Bridging Our Generational Gaps

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Our philosophies on life and work vary from generation to generation, and it can sometimes pose significant challenges in how we deliver services to customers and clients.    Do you realize that there are now four generations that comprise today’s workforce?  Chances are that you come in contact with a member from each of these demographics on a daily basis–be it at the office, the grocery store, or even a call center customer service representative.

In case you aren’t familiar with the breakdown of the classes, here’s a typically summary:

The Silent generation was born between 1925-1945 and they believe that “Work comes First”

The Baby Boomers were born between 1946-1964 and they “Live to Work”

Generation X‘ers were born between 1965-1976 and they must “Work to Live”

Generation Y or, Millennials , were born between 1977-1998 and they “Live then Work”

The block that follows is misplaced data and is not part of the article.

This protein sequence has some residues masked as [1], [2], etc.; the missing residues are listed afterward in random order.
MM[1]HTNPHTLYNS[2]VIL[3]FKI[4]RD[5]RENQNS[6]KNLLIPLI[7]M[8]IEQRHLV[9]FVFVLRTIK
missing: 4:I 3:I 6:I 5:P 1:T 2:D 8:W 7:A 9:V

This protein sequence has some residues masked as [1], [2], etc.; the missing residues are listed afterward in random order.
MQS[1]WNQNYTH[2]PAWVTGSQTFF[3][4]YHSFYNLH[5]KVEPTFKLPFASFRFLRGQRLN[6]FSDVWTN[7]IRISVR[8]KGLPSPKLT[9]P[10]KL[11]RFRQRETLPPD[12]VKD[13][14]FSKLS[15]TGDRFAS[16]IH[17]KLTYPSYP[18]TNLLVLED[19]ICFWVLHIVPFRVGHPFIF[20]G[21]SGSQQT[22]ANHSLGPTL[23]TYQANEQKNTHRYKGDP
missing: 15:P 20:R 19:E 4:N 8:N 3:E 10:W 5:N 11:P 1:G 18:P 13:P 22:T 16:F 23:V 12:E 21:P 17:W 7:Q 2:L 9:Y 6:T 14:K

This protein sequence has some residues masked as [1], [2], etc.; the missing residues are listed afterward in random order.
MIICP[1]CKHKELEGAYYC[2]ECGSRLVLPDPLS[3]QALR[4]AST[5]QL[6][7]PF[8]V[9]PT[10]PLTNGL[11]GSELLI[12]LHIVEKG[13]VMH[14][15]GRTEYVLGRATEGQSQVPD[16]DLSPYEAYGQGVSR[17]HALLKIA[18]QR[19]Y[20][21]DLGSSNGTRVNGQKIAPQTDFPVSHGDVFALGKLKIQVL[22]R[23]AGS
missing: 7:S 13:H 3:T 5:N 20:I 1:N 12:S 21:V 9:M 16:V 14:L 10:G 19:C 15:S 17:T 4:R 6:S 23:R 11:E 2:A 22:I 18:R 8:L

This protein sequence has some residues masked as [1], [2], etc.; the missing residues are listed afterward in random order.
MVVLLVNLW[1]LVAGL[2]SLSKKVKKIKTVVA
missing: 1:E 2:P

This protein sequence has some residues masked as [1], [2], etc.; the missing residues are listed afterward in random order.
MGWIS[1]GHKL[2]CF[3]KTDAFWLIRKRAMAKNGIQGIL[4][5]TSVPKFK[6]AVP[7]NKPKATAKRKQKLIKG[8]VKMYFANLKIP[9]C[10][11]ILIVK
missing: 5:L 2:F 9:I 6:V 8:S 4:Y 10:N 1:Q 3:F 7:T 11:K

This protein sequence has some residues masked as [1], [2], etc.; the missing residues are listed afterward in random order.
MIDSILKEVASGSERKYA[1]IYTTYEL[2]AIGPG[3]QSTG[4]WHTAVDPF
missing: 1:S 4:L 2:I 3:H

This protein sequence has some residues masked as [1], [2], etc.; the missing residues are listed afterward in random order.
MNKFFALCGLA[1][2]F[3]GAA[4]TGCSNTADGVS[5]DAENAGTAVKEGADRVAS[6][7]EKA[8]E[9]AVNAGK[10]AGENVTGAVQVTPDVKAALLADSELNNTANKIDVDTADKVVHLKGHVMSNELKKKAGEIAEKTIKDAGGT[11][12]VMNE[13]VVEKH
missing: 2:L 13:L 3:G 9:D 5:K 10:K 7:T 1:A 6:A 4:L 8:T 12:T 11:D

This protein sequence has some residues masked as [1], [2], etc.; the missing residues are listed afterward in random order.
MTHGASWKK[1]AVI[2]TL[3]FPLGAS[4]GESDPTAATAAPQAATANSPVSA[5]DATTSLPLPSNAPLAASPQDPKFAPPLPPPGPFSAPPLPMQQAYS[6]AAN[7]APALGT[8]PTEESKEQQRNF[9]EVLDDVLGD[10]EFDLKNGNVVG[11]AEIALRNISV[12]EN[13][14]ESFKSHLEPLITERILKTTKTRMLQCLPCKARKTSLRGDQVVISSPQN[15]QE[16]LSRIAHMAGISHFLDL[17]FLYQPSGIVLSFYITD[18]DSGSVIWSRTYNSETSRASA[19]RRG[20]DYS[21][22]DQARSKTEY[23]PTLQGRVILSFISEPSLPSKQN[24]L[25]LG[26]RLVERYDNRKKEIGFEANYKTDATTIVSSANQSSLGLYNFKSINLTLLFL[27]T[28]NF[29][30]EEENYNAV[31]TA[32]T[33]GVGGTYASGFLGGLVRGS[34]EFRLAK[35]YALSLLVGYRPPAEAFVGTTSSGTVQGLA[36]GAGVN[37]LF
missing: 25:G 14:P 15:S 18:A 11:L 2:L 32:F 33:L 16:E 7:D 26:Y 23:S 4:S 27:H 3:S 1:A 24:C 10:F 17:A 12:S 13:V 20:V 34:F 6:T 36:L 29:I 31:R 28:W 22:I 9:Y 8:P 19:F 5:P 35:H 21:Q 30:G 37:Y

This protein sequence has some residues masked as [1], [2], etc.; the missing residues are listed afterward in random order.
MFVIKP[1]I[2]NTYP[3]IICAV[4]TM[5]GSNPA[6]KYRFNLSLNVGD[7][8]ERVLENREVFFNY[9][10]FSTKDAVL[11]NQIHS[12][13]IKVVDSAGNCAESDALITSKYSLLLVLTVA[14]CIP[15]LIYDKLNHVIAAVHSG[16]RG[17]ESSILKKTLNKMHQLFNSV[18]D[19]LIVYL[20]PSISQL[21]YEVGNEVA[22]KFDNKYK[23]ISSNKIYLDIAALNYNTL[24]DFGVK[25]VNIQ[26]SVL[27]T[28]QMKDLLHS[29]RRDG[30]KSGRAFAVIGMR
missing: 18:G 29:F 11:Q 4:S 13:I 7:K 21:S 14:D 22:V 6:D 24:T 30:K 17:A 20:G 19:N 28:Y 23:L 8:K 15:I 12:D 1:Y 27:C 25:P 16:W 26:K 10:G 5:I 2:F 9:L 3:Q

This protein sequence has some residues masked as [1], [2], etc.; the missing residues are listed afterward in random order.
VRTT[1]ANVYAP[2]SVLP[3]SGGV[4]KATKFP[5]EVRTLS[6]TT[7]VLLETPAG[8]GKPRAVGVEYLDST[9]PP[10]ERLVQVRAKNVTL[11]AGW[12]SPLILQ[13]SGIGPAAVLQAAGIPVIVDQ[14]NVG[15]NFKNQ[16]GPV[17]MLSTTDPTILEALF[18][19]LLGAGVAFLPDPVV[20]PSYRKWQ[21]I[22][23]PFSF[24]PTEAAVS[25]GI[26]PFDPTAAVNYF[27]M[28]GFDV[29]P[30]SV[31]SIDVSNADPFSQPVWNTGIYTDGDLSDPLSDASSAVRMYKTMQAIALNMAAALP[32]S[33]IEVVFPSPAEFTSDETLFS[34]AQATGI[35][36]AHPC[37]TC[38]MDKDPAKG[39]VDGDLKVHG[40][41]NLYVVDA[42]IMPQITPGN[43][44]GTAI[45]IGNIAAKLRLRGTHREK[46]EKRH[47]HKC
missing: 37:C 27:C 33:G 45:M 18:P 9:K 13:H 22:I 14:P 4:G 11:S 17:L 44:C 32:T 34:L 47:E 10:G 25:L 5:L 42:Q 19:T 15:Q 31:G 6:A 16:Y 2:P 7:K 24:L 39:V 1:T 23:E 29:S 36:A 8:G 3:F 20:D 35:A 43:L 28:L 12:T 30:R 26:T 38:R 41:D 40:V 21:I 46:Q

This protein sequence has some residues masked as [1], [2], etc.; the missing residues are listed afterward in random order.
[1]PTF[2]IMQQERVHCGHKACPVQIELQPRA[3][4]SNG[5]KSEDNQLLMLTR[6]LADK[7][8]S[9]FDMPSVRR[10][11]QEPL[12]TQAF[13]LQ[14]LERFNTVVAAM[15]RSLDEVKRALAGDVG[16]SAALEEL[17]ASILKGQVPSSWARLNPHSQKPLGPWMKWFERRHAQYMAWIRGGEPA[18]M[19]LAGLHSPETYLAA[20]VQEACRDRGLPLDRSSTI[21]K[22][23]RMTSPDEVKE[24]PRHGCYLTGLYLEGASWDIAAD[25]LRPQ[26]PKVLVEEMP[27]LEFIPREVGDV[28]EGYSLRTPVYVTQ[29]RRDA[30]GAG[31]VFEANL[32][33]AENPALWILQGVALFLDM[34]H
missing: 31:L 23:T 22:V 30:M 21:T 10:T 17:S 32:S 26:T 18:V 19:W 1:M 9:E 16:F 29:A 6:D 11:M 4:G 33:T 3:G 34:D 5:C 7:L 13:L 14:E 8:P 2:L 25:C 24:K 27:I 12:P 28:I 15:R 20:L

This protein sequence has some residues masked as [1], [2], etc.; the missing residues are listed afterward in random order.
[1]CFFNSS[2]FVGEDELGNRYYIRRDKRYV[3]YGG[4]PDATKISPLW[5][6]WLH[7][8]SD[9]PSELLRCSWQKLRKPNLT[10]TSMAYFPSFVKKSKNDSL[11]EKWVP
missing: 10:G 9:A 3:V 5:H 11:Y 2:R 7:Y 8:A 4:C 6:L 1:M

Now that you’ve been exposed to the differences, does it make it any easier to embrace the mindset of the people you interact?  Does it help you understand why the teenage cashier is more concerned with texting rather than ringing you up?

Probably not!   However, if we are going to thrive in this multi-generational society, we must learn to respect the differences and become more understanding of  each groups’ attitude toward life and work.

I challenge you to take time over the next week and get to know someone outside of your generation.  There is a lot to be learned from each other in terms of our personal and business perspectives.   Older folk may be more knowledgeable because of experience in some areas, but the young people are extremely innovative and fearless when it comes to taking risks.

Go to lunch, or perhaps connect via one of the social networking sites.  Whatever you choose to do, choose to do something.  It is in these small gestures that big steps are taken towards bridging our generational gaps!

One thought on “Bridging Our Generational Gaps

  1. I can relate to this! As an assistant professor of chemistry and a proud member of Generation X, this certainly clarifies things for me. But, I actually do attend lunch with my students to get to know them outside the classroom. I notice that we sometimes have some things in common.

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